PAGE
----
Jul/Aug 2014 Spotlight

Three Poems

by Don Thompson

Image credit: Darryl Leja, NHGRI, Digital Media Database, www.genome.gov

Image credit: Darryl Leja, NHGRI, Digital Media Database, www.genome.gov


Hunkered down in the loose dirt,
going nowhere, the rock waits.
How long would it take us
to master such patience?

We'd go mad in less than an eon,
longing to become windblown dust
or at least to move an inch.

So pick it up and hold it,
gently, as if it were a heart,
and then toss it as far as possible—
a stone's throw for you; for the stone,
an almost infinite distance.



Afternoon light late in November
only feigns indifference
as if finally worn out
by its old grudge against us—
the malice of July and August
that lasted into October.

Now it seems harmless, even comforting,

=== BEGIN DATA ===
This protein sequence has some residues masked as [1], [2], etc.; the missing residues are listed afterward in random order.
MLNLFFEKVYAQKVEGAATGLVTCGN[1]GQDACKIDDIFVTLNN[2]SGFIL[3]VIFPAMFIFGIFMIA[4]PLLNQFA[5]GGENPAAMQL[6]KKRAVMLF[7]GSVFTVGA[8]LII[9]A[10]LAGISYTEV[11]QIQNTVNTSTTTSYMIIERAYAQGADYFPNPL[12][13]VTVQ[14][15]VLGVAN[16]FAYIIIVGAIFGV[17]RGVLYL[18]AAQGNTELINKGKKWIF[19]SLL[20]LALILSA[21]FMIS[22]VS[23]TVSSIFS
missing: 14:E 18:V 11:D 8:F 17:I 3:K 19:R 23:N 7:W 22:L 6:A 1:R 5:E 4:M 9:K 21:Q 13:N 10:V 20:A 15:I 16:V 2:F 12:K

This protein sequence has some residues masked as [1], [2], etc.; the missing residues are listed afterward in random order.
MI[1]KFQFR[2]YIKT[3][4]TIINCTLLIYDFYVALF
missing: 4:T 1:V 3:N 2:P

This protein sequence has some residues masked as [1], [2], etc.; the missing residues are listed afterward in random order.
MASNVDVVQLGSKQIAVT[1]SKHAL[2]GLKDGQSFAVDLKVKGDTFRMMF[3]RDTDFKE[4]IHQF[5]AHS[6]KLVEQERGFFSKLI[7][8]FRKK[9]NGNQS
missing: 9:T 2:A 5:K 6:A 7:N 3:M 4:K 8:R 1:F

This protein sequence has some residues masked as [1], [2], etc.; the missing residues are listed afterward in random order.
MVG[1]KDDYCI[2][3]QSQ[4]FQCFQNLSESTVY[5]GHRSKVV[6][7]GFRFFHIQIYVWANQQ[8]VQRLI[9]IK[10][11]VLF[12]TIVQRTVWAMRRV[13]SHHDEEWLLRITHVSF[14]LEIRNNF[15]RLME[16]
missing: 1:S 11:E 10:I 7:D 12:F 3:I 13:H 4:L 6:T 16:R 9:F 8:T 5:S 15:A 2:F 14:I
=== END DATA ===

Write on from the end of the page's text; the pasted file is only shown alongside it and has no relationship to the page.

a lap blanket to keep the earth warm
long after dark.
But my guess is it conceals a knife.

What else would glint out there
among fallen leaves
when I go to the window
after the moon has gone down?
What else would reflect
light so metallic I can taste it?



How far do you think sheep see
when they look up
since everything they need
lies beneath their hooves?

Distances mean nothing to them,
ruminants chewing so thoughtlessly
that never have to hunt.

I suspect coyotes look up
at a world much like ours
where everything they hunger for
is far off and hard to come by.

No wonder they're always on edge,
worried about the next meal
before they swallow the last bite.


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